Down by the Sea

Aerial view of Camp Jekyll
Aerial view of Camp Jekyll. Photo by David Fisher

A revamped, 1,080-foot boardwalk leads to a pristine Jekyll Island, Georgia, beach. There are no hotels, condominiums or houses in sight, just the ocean, washed-up driftwood and sand dunes built up over time. The shrubs and small trees in the dunes provide protection for wild animals and mask views of the new, 15.89-acre camp for youth on the other side of the boardwalk.

At the beginning of February, students from Northbrook Middle School in Gwinnett County, Georgia, comprised the first group to participate in environmental education again at the site of the former Jekyll Island 4-H Center, now called “Camp Jekyll.” This continues the legacy of 4-H programming and events held at the site from 1983 to 2014.

Many schools that visited the facility clamored to schedule trips to the new camp when the sign-up date was announced nearly six months in advance of the opening. Within a month of reservations opening, more than 5,000 participants booked spring 2017 environmental education trips and another 9,500 people booked trips for the 2017-2018 school year. Seven weeks of 4-H camp in the summer welcomes another 1,500 visitors.

The new, $17 million, state-of-the-art camp was dedicated on Dec. 5, 2016, with ceremonies led by Gov. Nathan Deal, Georgia first lady Sandra Deal, Jekyll Island Authority (JIA) Director Jones Hooks and State 4-H Leader Arch Smith, alongside local 4-H club members and state 4-H board officers.

“This new facility is a place to visit, study and learn for all the youth of Georgia and those beyond its borders,” said Gov. Nathan Deal. “The heart of this camp is education … (It) is a magnificent opportunity for youth to understand there is a big world to explore. Young people are in a very impressionable part of their lives. Many of them have never had the opportunity to even see the ocean, so this is a tremendously important facility.”

Following a 2013 visit to the center, Gov. Nathan Deal proposed funding for the project, and that funding was voted into the fiscal year 2014 budget by the state legislature.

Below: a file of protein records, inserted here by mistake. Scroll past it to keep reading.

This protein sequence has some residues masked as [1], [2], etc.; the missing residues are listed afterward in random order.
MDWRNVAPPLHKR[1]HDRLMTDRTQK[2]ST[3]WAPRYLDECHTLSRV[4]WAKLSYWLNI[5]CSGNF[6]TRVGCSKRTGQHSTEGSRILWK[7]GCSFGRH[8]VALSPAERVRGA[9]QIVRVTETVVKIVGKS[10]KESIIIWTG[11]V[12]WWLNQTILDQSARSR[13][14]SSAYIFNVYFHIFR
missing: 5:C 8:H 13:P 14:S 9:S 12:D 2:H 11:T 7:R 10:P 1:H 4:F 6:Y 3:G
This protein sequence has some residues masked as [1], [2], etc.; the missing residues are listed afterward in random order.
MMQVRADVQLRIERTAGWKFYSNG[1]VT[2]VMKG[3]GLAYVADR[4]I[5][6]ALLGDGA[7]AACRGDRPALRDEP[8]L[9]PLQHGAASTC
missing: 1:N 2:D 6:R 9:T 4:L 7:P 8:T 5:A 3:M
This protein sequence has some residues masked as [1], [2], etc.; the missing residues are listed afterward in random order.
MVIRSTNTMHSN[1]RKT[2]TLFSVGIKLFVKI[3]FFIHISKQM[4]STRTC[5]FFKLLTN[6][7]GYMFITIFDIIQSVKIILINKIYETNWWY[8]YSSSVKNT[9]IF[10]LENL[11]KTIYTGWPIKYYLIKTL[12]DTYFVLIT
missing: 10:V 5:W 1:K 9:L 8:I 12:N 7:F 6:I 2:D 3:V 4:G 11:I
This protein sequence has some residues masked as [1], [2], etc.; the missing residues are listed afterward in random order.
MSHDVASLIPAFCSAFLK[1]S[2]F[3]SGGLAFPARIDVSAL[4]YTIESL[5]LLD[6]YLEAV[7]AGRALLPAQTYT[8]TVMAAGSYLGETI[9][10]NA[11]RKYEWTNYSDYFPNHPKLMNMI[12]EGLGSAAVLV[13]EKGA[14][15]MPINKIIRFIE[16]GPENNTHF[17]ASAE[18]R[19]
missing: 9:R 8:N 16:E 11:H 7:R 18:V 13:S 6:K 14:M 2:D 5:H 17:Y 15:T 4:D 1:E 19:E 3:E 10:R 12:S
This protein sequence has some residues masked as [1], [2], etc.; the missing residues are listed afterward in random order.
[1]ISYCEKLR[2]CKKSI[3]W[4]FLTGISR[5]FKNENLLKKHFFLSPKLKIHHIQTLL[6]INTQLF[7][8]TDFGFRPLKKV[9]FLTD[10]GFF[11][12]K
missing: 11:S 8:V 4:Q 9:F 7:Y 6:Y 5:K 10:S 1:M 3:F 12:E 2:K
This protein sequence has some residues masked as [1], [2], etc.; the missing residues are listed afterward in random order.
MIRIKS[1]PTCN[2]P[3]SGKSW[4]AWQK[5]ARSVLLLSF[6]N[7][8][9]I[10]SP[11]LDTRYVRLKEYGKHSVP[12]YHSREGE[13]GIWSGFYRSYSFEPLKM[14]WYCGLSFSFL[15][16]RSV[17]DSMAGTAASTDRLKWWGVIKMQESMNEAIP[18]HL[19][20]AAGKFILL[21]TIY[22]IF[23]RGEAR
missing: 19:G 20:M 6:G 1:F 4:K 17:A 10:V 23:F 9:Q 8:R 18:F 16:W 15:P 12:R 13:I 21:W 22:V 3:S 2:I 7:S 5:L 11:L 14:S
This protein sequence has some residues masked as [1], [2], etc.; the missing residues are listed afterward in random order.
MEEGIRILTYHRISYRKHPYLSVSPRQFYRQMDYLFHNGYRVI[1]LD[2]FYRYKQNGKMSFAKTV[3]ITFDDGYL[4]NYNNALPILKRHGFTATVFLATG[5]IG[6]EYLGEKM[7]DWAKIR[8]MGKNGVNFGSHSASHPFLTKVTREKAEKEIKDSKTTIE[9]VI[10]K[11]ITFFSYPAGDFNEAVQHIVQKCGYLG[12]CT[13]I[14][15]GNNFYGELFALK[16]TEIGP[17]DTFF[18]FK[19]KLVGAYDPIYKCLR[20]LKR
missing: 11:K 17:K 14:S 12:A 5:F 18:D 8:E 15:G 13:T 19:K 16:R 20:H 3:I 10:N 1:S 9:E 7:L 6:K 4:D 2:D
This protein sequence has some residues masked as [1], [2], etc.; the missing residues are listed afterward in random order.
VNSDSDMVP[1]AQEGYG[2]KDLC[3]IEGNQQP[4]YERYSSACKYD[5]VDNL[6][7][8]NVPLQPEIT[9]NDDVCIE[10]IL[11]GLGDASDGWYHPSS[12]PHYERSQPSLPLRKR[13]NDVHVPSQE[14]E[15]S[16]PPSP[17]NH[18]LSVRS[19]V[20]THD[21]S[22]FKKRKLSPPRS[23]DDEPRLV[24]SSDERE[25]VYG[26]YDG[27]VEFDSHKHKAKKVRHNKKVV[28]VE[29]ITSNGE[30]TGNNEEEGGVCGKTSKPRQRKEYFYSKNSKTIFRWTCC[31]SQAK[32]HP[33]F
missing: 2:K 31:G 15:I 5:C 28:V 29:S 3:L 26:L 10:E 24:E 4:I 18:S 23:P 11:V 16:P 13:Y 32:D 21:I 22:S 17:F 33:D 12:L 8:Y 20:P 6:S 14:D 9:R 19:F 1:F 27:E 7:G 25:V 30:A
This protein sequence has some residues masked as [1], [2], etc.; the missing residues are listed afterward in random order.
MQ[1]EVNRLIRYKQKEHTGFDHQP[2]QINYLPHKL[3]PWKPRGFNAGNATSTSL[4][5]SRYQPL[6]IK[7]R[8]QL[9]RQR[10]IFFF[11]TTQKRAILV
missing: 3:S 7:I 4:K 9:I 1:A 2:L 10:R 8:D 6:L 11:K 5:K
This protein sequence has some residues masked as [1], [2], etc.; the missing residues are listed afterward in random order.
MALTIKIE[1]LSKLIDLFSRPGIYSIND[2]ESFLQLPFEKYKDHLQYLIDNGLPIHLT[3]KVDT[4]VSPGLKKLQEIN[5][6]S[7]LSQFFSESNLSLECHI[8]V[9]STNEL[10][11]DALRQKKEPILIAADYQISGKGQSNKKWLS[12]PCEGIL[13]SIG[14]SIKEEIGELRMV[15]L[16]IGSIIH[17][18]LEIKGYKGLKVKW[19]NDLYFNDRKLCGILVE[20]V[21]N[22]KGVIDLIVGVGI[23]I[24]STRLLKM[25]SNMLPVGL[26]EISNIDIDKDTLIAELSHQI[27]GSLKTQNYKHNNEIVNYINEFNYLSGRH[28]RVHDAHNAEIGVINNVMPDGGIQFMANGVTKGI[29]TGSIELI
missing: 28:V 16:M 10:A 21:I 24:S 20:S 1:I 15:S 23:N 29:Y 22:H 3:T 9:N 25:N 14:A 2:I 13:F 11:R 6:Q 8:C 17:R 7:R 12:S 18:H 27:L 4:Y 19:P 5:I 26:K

“It’s an outstanding facility and we’re deeply appreciative of Gov. Deal,” said Richard Royal, former JIA chairman. “I’m extremely pleased with the design and construction. Everyone’s excited about the new Camp Jekyll and the mission that it’s going to play in the education of youth.”

The new JIA-owned facility will continue to be managed daily by the University of Georgia Cooperative Extension’s 4-H Youth Development program under an operations agreement. Richard Chewning, who served as program coordinator for the center for nearly a decade, leads as the camp director and Lauren Nys Kuschner oversees environmental education programming.

“Georgia 4-H is pleased to be continuing our relationship with the Jekyll Island Authority at Camp Jekyll,” said Smith. “We appreciate Gov. Nathan Deal’s commitment to make this wonderful new facility a reality. We are also excited to welcome other K-12 youth groups to rent and use Camp Jekyll.”

The architecture maintains a beach feel, with plenty of room for classes, outdoor activities, dining and housing for up to 256 guests. It includes a learning center honoring Sandra Deal for her commitment to youth education, which has a 300-seat auditorium, classrooms and offices; two 64-bed and four 32-bed cabins; one 16-bed staff cabin with two private, live-in apartments; one 300-seat dining hall; three outdoor pavilions; basketball and volleyball areas; and one maintenance building. The dune crossover for beach access was partially renovated and extended, and includes new washing stations for patrons coming back from the beach.

The one preserved and restored structure is the historic pavilion, home to the camp’s canteen and gift shop, which was constructed in 1955 as a place for African-Americans to visit the then-segregated beach.

The site was originally home to the Dolphin Club and Motor Hotel that opened in 1959. Many famous musicians visited the Dolphin Club lounge and restaurant, including B.B. King. It closed in 1966 and was later leased by the JIA to UGA for use as a 4-H summer camp in 1983.

In 1987, the program was expanded to include a year-round environmental education program. More than 279,000 students participated in classes like beach ecology, herpetology, seining and more since the program began at Jekyll Island.

Learn more about Camp Jekyll or schedule a group visit.

By Josh Paine